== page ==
Modeling Oceanic Carbon Uptake and Storage

Source:  CO2 Sciencebubbles sea water

Long, M.C., Lindsay, K., Peacock, S., Moore, J.K. and Doney, S.C. 2013. Twentieth-century oceanic carbon uptake and storage in CESM1(BGC). Journal of Climate 26: 6775-6800.

The authors indicate that over the last two centuries the world’s oceans have absorbed 25-30% of the total amount of CO2 emitted to the atmosphere by fossil-fuel burning, cement production and land-use changes, citing Sabine et al. (2004) and Le Quere et al. (2009); and they say that this oceanic carbon sink has partially mitigated the CO2-induced warming of the globe by slowing the rate-of-rise in the air’s CO2 content. Hence, they state that “mechanistic representation of oceanic carbon uptake and storage is essential to robust climate prediction.”

What was done
Working towards this end, Long et al. compared ocean carbon uptake and storage – as simulated by the Community Earth System Model, version 1-Biogeochemistry [CESM1(BGC)] – where ocean and ice component models were forced by atmospheric observations and reanalyses, and where biogeochemical fields were initialized using data-based climatologies, after which the fully coupled model was integrated for a period of 1000 years, in order to allow the deep ocean to approach equilibrium. In this paper, therefore, Long et al. examined two 20th-century simulations branched off this steady-state run after 150 years of integration.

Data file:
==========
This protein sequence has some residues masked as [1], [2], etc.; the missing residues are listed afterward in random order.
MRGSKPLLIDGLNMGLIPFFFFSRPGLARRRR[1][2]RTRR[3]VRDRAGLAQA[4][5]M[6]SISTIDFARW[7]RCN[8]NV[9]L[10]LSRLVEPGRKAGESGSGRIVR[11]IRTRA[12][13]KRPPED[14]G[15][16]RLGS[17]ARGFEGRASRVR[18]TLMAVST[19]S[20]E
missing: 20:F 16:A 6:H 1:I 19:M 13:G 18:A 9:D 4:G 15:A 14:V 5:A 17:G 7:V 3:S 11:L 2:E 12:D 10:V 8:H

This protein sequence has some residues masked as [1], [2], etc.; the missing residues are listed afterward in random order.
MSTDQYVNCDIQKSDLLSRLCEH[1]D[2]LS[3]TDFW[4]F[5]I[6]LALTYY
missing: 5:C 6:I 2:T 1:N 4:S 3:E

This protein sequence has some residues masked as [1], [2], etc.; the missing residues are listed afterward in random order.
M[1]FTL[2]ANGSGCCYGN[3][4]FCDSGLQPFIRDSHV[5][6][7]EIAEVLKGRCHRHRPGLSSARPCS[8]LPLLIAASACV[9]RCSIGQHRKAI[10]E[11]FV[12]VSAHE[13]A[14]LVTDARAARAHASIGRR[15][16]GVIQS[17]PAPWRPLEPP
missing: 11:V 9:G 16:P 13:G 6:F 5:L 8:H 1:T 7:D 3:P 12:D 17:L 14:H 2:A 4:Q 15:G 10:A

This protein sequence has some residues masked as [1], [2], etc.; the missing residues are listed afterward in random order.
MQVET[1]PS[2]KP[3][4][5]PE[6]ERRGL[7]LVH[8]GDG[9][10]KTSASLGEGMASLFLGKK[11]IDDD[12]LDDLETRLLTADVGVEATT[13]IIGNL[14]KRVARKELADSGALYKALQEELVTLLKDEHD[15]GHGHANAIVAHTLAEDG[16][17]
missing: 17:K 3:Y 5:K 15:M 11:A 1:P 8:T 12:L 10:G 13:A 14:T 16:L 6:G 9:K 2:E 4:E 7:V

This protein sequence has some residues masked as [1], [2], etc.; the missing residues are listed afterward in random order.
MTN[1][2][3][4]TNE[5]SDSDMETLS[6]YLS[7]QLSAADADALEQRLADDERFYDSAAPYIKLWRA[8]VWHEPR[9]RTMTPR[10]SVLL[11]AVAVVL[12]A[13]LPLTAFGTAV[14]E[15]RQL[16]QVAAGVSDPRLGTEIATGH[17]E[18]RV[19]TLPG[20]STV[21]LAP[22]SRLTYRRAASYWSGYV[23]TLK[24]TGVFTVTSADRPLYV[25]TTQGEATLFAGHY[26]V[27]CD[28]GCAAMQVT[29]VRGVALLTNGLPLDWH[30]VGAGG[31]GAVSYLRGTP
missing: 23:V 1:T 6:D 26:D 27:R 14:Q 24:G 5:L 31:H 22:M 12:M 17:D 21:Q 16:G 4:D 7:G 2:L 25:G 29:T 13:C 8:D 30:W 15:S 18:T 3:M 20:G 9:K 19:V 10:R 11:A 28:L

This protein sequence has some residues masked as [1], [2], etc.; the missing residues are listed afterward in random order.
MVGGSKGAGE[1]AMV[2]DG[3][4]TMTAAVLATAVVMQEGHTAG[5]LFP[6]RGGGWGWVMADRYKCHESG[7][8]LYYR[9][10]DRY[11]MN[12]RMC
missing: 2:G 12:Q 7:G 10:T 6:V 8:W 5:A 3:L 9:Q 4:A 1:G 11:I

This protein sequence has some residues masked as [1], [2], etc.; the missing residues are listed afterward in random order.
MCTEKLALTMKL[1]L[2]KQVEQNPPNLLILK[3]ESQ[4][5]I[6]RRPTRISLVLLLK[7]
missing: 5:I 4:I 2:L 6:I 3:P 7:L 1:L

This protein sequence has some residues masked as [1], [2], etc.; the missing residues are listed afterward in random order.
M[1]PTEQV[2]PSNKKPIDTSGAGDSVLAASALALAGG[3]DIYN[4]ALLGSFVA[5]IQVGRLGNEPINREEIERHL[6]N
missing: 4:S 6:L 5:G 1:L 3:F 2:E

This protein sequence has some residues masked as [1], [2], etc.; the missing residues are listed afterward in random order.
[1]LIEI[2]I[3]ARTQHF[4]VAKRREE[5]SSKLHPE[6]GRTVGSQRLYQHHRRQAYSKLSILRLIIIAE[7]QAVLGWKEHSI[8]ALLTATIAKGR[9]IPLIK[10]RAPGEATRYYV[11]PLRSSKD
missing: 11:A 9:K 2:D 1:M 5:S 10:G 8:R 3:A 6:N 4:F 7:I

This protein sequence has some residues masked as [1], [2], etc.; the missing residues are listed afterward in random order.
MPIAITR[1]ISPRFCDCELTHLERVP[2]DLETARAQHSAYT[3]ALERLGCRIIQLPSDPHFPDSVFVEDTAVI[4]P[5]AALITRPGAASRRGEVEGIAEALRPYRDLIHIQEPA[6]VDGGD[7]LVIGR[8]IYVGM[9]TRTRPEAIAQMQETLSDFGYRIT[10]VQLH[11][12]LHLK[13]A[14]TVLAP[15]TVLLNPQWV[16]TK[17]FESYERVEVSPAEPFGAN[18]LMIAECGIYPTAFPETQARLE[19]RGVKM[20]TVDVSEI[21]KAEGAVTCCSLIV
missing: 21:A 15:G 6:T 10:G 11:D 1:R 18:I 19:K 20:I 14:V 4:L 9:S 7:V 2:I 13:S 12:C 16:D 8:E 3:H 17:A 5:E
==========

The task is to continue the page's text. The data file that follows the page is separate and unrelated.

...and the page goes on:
What was learned
The five researchers report that (1) “modeled ?pCO2 [= pCO2seawater – pCO2atmosphere] is larger than observed in the eastern equatorial Pacific and over much of the Southern Ocean north of about 60°S,” and that (2) “the term ?pCO2 is under-estimated, by contrast, in the polar Southern Ocean.” In this region, in fact, they say that (3) “the model predicts ?pCO2 values of the opposite sign” than what is actually observed there, as per Takahashi et al. (2009). They also report that (4) “modeled salinity-normalized surface dissolved inorganic carbon and alkalinity concentrations tend to be too low over much of the ocean.” In fact, they say that (5) “salinity-normalized surface alkalinity is underestimated virtually everywhere,” although (6) alkalinity is “over-estimated at depth.”

Long et al. additionally note that (7) “in the polar Southern Ocean, annual-mean pCO2seawater is substantially lower in the model than in observations,” and that (8) “the model predicts stronger seasonality, with much lower austral summer December-February pCO2seawater values than in the Takahashi et al. (2009) climatology.” And they also indicate that (9) “summertime mixed layer depths along the Antarctic Circumpolar Current are too shallow in the model by 20-50 meters.”

In the North Atlantic (49-80°N), on the other hand, the five U.S. scientists state that the CESM1 predicts an annual-mean pCO2seawater that is comparable to observations. However, they report that (10) “the amplitude of the seasonal cycle in the model is ~5-fold larger.” In addition, they note that (11) “high chlorophyll biases in this region indicate that the magnitude of the simulated Arctic phytoplankton bloom is too strong,” citing Moore et al. (2013). And they note that “while the amplitude of the high-latitude seasonal cycle in pCO2seawater is generally much larger than inter-annual variability, (12) “the opposite is true in the tropics.”